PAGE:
The group 3% of Idaho says it provided more money for the four Idahoans accused of crimes in the 2014 Bundy Ranch standoff in Nevada than was collected through several fundraisers.
In a statement released Friday, the Meridian-based group said it spent a total of $4,900 for money deposited to the jail accounts of Scott Drexler, Eric Parker, Todd Engel and Steve Stewart.
That was more, the group said, than the $2,475 raised from the Freedom Fest benefit concert held in Twin Falls on July 9. The group said it also took in $1,064 in cash donations, $680 from clothing sales and $375 from a banner auction.
The payouts included $3,666 in phone and commissary deposits, $680 in bills paid for families of the prisoners, $255 in fundraising expenses and $300 paid to families for traveling to court hearings.
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Thirty-six members of 3% of Idaho, many of them in leadership positions, resigned Tuesday after accusing group president Brandon Curtiss of misusing $2,475 gathered for the arrested Idahoans from Freedom Fest. Among other spending, they questioned purchases made from the PayPal account used to receive donations to the group through its website, such as $295 to an Indiana company that supplies aftermarket parts for diesel pickups.
3% of Idaho did not specify a time frame for the numbers provided Friday, nor did it release bank statements or other receipts for the spending. Bank and PayPal statements obtained by the Statesman found at least $1,563 disbursed to the four men since their March 3 arrest, including $429 the members who resigned said was the sole amount from the July benefit to be used for its intended purpose.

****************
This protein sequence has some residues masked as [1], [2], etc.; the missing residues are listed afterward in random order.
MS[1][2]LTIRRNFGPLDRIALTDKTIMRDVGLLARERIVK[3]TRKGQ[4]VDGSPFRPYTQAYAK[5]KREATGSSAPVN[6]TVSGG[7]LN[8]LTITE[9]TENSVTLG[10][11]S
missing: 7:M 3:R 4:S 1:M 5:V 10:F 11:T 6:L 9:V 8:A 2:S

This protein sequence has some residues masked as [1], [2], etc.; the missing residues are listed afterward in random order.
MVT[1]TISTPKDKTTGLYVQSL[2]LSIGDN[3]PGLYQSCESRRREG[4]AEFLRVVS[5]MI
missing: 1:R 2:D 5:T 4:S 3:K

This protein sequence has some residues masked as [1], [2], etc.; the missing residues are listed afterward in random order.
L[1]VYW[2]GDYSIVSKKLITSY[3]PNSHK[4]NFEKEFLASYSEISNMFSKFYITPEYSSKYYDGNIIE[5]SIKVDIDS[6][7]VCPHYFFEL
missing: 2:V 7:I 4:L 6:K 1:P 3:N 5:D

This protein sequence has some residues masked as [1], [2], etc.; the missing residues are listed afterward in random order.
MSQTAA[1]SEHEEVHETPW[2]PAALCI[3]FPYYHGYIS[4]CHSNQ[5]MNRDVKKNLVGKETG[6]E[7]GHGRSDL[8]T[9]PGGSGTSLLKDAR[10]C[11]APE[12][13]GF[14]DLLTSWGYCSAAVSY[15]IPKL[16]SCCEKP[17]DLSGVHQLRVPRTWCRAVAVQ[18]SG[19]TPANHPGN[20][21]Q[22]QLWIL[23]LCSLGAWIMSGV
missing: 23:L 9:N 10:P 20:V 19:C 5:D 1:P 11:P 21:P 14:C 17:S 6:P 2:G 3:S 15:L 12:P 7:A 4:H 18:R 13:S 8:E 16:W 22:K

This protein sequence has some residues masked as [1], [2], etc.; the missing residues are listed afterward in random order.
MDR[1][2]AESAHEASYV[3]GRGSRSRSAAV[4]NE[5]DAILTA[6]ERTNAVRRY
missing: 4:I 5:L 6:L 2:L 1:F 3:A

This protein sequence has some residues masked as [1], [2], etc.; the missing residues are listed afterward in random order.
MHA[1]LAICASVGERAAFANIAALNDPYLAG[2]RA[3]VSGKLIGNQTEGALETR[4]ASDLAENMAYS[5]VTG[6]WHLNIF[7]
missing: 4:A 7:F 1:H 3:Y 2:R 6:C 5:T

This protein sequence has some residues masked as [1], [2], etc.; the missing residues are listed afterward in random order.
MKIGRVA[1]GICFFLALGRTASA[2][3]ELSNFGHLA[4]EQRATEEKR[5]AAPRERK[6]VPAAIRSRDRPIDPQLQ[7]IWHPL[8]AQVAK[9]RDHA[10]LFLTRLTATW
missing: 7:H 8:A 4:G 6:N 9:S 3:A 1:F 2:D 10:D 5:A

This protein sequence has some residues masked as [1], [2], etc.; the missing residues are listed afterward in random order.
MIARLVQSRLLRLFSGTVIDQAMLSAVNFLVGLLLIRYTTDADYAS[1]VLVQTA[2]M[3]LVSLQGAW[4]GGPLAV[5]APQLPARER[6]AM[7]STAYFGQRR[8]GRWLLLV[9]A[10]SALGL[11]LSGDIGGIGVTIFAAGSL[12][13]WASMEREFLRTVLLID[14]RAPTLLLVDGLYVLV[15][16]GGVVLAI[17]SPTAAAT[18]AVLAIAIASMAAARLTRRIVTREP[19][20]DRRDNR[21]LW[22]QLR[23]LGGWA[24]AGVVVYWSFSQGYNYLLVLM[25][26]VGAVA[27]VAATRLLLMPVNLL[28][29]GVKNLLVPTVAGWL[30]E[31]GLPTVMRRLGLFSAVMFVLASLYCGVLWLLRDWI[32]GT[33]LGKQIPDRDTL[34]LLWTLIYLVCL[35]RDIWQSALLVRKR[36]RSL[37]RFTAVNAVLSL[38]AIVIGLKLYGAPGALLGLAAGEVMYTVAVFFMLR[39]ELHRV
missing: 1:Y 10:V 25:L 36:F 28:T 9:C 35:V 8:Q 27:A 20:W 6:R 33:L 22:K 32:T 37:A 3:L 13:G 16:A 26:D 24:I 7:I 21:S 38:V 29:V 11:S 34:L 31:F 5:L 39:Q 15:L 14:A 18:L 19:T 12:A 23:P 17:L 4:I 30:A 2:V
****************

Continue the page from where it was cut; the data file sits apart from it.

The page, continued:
For its financial problems, 3% of Idaho continues to blame former vice president Johnathan Casey, who they say made $1,400 in unauthorized expenditures. Casey has denied any improper spending, saying all of his purchases between March and August were authorized by Curtiss and other 3% of Idaho officials.
A 3% of Idaho spokesman who has not provided his name to the Statesman this week, but uses an email account belonging to a Doug Price, said the focus should stay on spending by Casey.
“To some who have seen this, there are new questions as to who really was at fault and why the blame is completely on Mr. Curtiss,” the spokesman said in an email Friday.
He said people should be patient until an ongoing audit is completed soon.
“While this audit is nearly complete and ready for release it is important to remind the public and former members that the outrage is misguided and needs to stop until everything is out,” the spokesman said. “The continued onslaught of fingerpointing and accusations has not slowed. It has actually increased with demands being made by people who refuse to allow the audit process to be completed.”
The group has not identified the person or firm conducting the audit, only saying a bookkeeper was handling the inquiry. Typically, outside audits are conducted by a certified public accountant, who is bound by state regulations and ethical rules in carrying out an audit.
Curtiss, whose private businesses have also run into financial trouble, has not given any sort of public response to the Statesman this week on these new financial mismanagement allegations. But Friday morning, he spoke with KIDO radio host Kevin Miller, among other things saying the PayPal account is his personal one.
Curtiss said those who resigned his group this week have jumped to conclusions without seeing the full evidence. “Those aren’t members and people we want to be a part of our organization (and) associate with,” he told Miller.
You can listen to the full radio interview below: